Superconductor & Ultraconductor

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Superconductor & Ultraconductor

  1. 1. INTRODUCTION Conductor- any material or object that allows the flow of electricity. A basic necessity in most electrical or electronics circuit. However even the very best of conductors resist electricity and thus sometimes inhibit us to a limited range of application. The demand? “Zero resistance”. Bringing about one of the most significant scientific changes in science and technology: Superconductors.
  2. 2. PRINCIPLE OF SUPERCONDUCTVITY • Substances are cooled below a critical temperature. • Absence of electrical resistance. • Expulsion of magnetic field. • Quantum mechanical phenomenon. Electron will flow unimpeded by resistance continuing to flow forever
  3. 3. A BRIEF HISTORY • In 1911 discovery of superconductivity in mercury by Heike Kamerlingh Onnes. (At approximate temp 4 K) • In 1933 Meissner effect in superconductor. • In 1986 George Bednorz and Alex Muller discovered ceramic oxides that super conduct at higher temperatures. • BCS Theory: The key to superconductivity.
  4. 4. SUPERCONDUCTORS • Materials that exhibit superconductivity below a critical temperature Tc. • Existence of a critical magnetic Field (Hc). Hc=H0[1-(T/Tc)] • Electron pairs (bosons).
  5. 5. MATERIALS
  6. 6. Chemical elements.(mercury,lead) Alloys(niobium-titanium) Ceramics(YBCO) Organic superconductors. (Carbon nanotubes, Fullerene)
  7. 7. PROPERTIES • Zero electrical resistance. • Meissner effect • Isotope effect (T=const/Ma) • Josephson junction • Tc directly proportional to applied pressure.
  8. 8. SUPERCONDUCTOR TYPE I • Exists in two states. • Only one critical magnetic field (Bc) • No presence of any intermediate states. • Soft super conductors. • Presence of complete Meissner effect. • Examples: Pb,Hg,Zn etc. Meissner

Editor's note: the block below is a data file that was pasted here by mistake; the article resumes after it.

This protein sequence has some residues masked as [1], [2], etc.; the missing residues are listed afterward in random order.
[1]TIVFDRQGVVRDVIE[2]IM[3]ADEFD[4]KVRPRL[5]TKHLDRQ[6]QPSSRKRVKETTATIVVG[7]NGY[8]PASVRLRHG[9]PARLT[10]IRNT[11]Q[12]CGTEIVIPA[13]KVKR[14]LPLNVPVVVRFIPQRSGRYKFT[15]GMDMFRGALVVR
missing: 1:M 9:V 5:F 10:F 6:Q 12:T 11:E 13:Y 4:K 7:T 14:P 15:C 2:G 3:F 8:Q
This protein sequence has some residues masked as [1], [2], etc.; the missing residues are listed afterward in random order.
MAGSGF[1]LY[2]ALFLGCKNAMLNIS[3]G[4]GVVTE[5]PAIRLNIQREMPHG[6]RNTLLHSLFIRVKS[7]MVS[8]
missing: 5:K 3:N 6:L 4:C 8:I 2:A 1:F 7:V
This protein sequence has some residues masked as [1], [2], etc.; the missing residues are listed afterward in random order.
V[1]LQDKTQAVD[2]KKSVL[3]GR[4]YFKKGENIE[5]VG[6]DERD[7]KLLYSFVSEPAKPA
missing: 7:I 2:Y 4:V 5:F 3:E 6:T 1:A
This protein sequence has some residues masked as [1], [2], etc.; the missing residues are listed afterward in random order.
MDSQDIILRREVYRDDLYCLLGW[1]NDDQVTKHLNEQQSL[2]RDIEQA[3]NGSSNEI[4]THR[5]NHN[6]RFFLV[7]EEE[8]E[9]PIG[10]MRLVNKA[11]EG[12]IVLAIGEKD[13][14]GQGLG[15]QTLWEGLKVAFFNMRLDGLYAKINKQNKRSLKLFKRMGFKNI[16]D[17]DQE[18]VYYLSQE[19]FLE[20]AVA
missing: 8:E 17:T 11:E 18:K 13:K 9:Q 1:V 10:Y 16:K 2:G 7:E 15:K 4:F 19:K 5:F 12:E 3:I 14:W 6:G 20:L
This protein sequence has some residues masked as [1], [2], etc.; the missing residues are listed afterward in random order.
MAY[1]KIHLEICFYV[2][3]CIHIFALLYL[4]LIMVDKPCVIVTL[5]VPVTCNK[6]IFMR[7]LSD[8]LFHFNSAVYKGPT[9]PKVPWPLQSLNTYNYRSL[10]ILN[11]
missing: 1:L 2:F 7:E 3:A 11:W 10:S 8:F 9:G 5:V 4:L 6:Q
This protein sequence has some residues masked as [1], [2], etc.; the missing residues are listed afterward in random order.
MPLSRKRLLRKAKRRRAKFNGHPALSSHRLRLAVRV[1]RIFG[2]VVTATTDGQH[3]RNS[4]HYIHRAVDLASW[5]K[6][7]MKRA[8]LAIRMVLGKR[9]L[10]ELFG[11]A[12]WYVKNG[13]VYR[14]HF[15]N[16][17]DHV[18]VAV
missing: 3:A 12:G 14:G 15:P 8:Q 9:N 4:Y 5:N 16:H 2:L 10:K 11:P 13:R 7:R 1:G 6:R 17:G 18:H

9. 9. • Exists in two states along with a third intermediate state. • Two critical magnetic fields present (Bc1 ,Bc2). • Hard super conductors. • Partial presence of meissner effect. • Examples: Nb3Sn, Nb3Ge,Nb3Al. SUPERCONDUCTOR TYPE II
  10. 10. BCS THEORY • Bardeen-Cooper-Schrieffer theory formulated in 1957 • Bound state of electrons in superconductor. • Cooper pairs.
  11. 11. APPLICATIONS • Magnetic resource imaging. • SQUID • “maglev” • Cryotron • Computer memory devices.. • RSFQ
  12. 12. DISADVANTAGE • Very high electric current destroys superconductivity. • Need for cryogenic support. • Non economical. • Sensitive to moving magnetic Fields.
  13. 13. ULTRACONDUCTORS A new revolution.
  14. 14. • Room temperature superconductors. • Processed from polar dielectric polymers. • Absence of heat generation. • Light weight and economical. • Scope of faster computers. • Ultraconducting wires revolutionising the electrical grid. • Patented product, being developed keeping commercialization in mind. ULTRACONDUCTORS
  15. 15. ULTRACONDUCTING POLYMERS • Thin films of approx (1-100 microns). • Fabricated from polymers such as: • Olefin • Acrylate • Silicon based blastics. • Very high electrical conductivity (> 1011 S/cm -1) • Highly efficient and lightweight.
  16. 16. • Superconductors are a topic of extensive worldwide research. They are the underlying science behind many new technologies like the carbon nanotubes.The sheer brilliance of this object is yet to be applied to full use. If ultra conductors are fully commercialized it would enhance the contribution of its predecessor. Energy is endangered and any technology that strives for a better handlement of electrical power and energy strives for the betterment of mankind as a whole. CONCLUSION
  17. 17. REFERENCE • Concepts of modern Physics- Arthur Beisher. • Introduction to superconductivity-Michael Tinkham. • www.superconductors.org • www.chavaenergy.com
  18. 18. THANK YOU 

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